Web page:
Mine Oil and Gas Services, which of late has been making futile attempts to build a second pipeline in Zimbabwe was a project meant to bankroll the opposition, official documents have revealed.
By Enock Simango
The company first came into the country at the behest of former Energy and Power Development Minister Elton Mangola, who was MDC deputy treasurer general at that time.
According to a source privy to the deal, the sinister motive was thwarted by President Emmerson Mnangagwa who was then Justice Minister when it was presented in Cabinet at that time.
After hitting the brickwall and after the MDC lost the 2013 election, MOGS approached several Zanu Pf bigwigs chief among them former presidential advisor Christopher Mutsvangwa in a bid to save the deal. Oil and Gas Services (MOGS) sought to acquire 50 percent stake of the feruka pipeline from LonMin in 2012 was meant to bankroll the activities of the opposition movement for democratic change.
“At that time the proposal came under Royal Bafokeng who were said to have a lot of money which they were willing to invest in the country. Elton Mangoma was the minister of energy and power development then and also the treasurer of Movement of Democratic Change (MDC) and this was dubbed the first major project they would implement when ‘they win 2013 election.’ The Royal Bafokeng Project involved Elton Mangoma, Tendai Biti , Eddie Cross and William Nyemba (formerly of Trust Bank) and it had been agreed that this was going to be the project that would finance MDC into the future,” said sources.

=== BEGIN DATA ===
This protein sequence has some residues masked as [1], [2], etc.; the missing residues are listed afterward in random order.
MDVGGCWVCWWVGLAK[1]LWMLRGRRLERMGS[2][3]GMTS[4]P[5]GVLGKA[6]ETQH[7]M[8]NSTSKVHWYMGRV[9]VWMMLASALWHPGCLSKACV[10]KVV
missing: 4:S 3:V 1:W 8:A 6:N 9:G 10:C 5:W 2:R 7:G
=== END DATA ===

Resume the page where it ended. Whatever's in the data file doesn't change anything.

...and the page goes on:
According to sources, the deal meant government would write a letter waiving it’s First Right of Refusal to buy 50% PZL pipeline from LONMIN .
“Mangoma wrote the letter on behalf of Government, without seeking Cabinet Approval. Royal Bafokeng would then buy the 50% from LONMIN. Royal Bafokeng would then be given a management contract to run the line and take away all the work that NOIC currently does including management of the strategic stock. The new shareholders would also build a second pipeline which they would also manage, and this would remove control from Government to Royal Bafokeng,” said the source.
The contract would be for 25 years.
Another source heavily involved in the fuel deal during the government of national unity said fissures emerged in the opposition on the percentage the party would hold.
“The chief architect of the noise Tendai Biti who argued Mangoma should not be party to this transaction going forward as he was not really MDC. It was known in MDC circles that Mangoma was going to be dumped after the ‘victorious 2013 elections.’ Biti was known to be a vulture and hyena who would eat you with your bones as he did with Zinara where after signing a Group Five Plumtree-Mutare Road rehabilitation project, he crossed party lines and shared the loot of US$10 million with Nicholas Goche.
Sources say Biti hatched a plan with Eddie Cross where they roped in the late MDC President Morgan Tsvangirai.
“Tsvangirai then invited the King of Royal Bafokeng to Zimbabwe and hosted a dinner in Zimbabwe a few weeks before the election. This dinner was to launch the new friendship and partnership between Royal Bafokeng and MDC and how they were going to finance their activities from the loot. Mangoma was not invited to meetings and angered by their behavior Mangoma started throwing spanners until Biti and Mangoma patched their differences.